Tracey Lake used to occupy Wall Street – from the inside.
Formerly a successful stockbroker with Dean Witter (later Morgan Stanley), she remembers the first month she made $50,000. “I was ecstatic,” she recalls. “From a very early age I was fascinated by business and the stock market, and I was willing to turn cartwheels to make big money.” But not long after scoring that 30-day bonanza, Lake noticed that the thrill was going away. “I realized I would give most of it up to have my life back.”
Still, Lake’s Wall Street success (and an unexpectedly large inheritance) ushered her into the ranks of American millionaires. Now a Seattle real estate developer, Lake spends less of her time attempting to multiply her riches than to get them more heavily taxed. She is an activist member of Responsible Wealth, a national network of over 700 business leaders and wealthy individuals who are in the top five percent of income and wealth in the U.S., and who advocate for “fair taxes and corporate accountability.”
Lake says that she came to this work by dint of what she calls a “dual citizenship” in the American economy. The daughter of a single parent who toiled as a secretary, Lake recalls that she was “a dumpster-diving kid way before it was fashionable. We knew the days that grocery stores would toss the expired milk and cheese; it was a weekly routine for us to visit the back of Winn-Dixie.
“So I was raised with working-class values but now I have membership in an elite, upper-class circle. And that’s why I’d like to have a hand in changing people’s views of wealth. Many people pursue it with no conscience, no sense of obligation. Everything I am and everything I have achieved owes to being lucky enough to be born into a democratic country. When I lived in Honduras while serving in the Peace Corps from 2003 to 2005, I met many people just like me who will never get the chances I’ve been given.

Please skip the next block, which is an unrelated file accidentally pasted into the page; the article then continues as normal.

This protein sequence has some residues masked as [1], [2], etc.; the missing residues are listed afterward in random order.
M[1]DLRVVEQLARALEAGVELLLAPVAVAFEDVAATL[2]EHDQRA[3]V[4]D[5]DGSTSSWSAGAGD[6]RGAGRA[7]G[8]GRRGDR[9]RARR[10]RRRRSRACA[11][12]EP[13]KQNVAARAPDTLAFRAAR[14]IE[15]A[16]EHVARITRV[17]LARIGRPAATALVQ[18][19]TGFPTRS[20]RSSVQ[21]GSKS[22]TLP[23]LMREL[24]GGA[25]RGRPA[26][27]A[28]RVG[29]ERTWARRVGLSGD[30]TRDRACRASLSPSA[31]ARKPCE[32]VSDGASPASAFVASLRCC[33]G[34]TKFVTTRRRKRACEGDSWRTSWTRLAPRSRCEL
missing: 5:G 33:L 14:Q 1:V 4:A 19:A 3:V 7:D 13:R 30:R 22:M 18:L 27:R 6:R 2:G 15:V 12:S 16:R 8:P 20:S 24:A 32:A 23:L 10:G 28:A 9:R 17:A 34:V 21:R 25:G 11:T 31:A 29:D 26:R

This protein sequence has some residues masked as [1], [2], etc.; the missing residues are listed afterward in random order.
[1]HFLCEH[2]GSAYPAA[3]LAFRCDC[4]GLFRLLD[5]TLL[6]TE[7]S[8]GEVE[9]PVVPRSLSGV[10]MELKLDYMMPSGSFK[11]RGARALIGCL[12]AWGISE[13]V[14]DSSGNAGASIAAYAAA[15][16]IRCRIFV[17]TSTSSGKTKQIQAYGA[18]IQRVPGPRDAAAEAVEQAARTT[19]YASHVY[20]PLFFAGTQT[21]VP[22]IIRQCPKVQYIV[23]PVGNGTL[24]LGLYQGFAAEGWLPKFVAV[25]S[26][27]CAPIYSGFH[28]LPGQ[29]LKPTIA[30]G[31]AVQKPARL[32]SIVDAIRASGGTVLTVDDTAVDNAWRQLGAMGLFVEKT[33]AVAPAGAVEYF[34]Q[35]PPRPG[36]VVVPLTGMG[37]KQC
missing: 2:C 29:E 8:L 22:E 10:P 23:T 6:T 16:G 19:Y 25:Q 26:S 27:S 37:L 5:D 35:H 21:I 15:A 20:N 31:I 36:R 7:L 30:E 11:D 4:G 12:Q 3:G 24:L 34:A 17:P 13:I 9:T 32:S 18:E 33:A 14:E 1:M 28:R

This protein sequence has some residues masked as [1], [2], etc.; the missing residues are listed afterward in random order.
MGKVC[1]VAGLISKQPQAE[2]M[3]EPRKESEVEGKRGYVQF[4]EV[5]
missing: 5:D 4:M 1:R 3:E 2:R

“I have more than most, so I expect to pay more taxes. And I give away a lot of money. But it’s been frustrating to watch the rich get richer over the last fifteen years thanks to the hedge-fund clause and other financial policy decisions that have allowed extremely high-wage earners to pay the lowest possible tax on their earnings. It makes me mad that certain politicians keep harping about lower taxes while the tax on millionaires has not been this low since the 1920s.”
Beyond the issue of simple fairness, Lake is interested in shifting the collective consciousness that has allowed the gap between rich and poor to grow ever wider.
That gap does obvious damage to the poor and middle class, and to America’s economic health as a whole. Based on her own experience, Lake feels that the getting and guarding of excessive wealth also exacts a spiritual cost on its beneficiaries.
“I left Wall Street because I was always walking the tightrope of fear and greed. I faced my clients’ investment in these forces daily, but what surprised me was watching my own fear and greed grow with each passing month, right along with the industry. Everyone who pursues wealth without fairness contributes to this predicament. When our interest in our own spiritual power exceeds our obsession with wealth, then things will start to change.”
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